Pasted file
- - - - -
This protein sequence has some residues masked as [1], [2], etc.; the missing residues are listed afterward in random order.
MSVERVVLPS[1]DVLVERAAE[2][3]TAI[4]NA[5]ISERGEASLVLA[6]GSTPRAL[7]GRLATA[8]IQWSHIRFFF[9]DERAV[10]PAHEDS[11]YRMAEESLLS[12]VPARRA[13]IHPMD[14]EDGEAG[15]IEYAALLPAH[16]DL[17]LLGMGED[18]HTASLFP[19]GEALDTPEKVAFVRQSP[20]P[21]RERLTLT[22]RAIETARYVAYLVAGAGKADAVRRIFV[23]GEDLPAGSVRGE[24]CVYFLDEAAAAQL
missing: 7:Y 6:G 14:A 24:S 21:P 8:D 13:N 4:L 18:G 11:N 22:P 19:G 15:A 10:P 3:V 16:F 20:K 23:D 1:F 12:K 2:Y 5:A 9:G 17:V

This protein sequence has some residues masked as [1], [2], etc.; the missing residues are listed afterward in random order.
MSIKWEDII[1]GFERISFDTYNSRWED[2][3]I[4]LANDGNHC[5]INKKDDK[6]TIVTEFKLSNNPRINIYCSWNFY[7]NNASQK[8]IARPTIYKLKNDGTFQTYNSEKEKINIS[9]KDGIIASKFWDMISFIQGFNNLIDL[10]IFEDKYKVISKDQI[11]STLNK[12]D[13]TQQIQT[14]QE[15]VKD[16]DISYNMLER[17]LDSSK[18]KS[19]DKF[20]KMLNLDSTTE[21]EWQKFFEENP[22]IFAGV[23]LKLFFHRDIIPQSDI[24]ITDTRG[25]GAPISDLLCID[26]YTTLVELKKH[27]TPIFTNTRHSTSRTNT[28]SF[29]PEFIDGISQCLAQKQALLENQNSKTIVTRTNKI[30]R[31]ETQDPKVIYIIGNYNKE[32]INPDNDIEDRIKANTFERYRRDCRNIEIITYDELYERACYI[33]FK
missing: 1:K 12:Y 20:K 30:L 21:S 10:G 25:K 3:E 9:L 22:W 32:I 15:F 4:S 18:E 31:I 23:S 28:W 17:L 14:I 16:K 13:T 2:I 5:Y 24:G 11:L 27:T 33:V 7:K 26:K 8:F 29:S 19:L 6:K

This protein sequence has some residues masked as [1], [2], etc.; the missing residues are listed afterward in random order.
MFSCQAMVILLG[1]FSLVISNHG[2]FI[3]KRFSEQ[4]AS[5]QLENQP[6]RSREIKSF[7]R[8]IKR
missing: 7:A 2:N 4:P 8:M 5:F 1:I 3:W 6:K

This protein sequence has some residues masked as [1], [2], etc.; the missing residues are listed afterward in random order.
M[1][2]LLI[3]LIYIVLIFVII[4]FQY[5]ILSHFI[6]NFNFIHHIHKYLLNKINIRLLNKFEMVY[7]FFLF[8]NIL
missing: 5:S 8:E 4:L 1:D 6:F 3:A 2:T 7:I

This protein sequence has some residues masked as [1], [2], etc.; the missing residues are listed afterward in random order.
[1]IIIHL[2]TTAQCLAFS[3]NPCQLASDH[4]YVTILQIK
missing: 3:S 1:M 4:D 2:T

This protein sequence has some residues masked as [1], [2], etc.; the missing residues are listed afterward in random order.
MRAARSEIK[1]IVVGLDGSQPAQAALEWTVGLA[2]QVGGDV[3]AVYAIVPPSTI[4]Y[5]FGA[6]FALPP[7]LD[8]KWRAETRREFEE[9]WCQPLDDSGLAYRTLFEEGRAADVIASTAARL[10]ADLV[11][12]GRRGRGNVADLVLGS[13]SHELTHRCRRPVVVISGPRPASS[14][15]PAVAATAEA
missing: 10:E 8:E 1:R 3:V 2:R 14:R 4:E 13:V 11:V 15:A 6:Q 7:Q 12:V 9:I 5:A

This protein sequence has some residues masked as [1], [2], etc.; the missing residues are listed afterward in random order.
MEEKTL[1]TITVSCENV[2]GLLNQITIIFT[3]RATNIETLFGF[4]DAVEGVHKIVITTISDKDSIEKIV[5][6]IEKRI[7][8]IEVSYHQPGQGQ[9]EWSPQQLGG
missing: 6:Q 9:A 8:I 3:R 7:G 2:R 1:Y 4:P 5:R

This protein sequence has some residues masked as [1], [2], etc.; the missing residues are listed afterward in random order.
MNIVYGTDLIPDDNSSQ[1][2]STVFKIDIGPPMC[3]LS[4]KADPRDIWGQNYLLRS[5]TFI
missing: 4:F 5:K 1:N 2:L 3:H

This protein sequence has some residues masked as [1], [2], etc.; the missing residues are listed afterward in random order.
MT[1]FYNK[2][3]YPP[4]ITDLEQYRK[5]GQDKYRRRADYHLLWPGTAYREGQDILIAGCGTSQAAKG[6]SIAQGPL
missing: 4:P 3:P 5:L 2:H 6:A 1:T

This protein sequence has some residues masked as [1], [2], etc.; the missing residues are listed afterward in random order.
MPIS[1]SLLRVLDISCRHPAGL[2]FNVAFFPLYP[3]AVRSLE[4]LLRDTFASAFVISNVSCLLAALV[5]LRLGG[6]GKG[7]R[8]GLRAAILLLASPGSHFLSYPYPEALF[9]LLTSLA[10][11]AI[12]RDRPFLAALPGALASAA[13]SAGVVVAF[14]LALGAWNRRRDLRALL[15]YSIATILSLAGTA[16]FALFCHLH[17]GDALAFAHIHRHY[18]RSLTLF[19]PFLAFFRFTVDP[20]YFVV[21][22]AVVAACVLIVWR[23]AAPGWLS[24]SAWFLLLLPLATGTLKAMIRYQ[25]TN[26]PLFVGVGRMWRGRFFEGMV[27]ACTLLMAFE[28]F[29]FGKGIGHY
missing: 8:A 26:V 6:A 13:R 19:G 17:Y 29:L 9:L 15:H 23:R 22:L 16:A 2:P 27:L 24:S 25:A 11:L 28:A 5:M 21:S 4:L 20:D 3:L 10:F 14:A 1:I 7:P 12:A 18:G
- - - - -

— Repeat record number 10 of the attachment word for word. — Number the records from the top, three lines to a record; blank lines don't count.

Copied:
This protein sequence has some residues masked as [1], [2], etc.; the missing residues are listed afterward in random order.
MPIS[1]SLLRVLDISCRHPAGL[2]FNVAFFPLYP[3]AVRSLE[4]LLRDTFASAFVISNVSCLLAALV[5]LRLGG[6]GKG[7]R[8]GLRAAILLLASPGSHFLSYPYPEALF[9]LLTSLA[10][11]AI[12]RDRPFLAALPGALASAA[13]SAGVVVAF[14]LALGAWNRRRDLRALL[15]YSIATILSLAGTA[16]FALFCHLH[17]GDALAFAHIHRHY[18]RSLTLF[19]PFLAFFRFTVDP[20]YFVV[21][22]AVVAACVLIVWR[23]AAPGWLS[24]SAWFLLLLPLATGTLKAMIRYQ[25]TN[26]PLFVGVGRMWRGRFFEGMV[27]ACTLLMAFE[28]F[29]FGKGIGHY
missing: 8:A 26:V 6:A 13:R 19:G 17:Y 29:L 9:L 15:H 23:R 22:L 16:A 2:P 27:L 24:S 25:A 11:L 28:A 5:M 21:S 4:L 20:D 3:L 10:F 14:A 1:I 7:P 12:A 18:G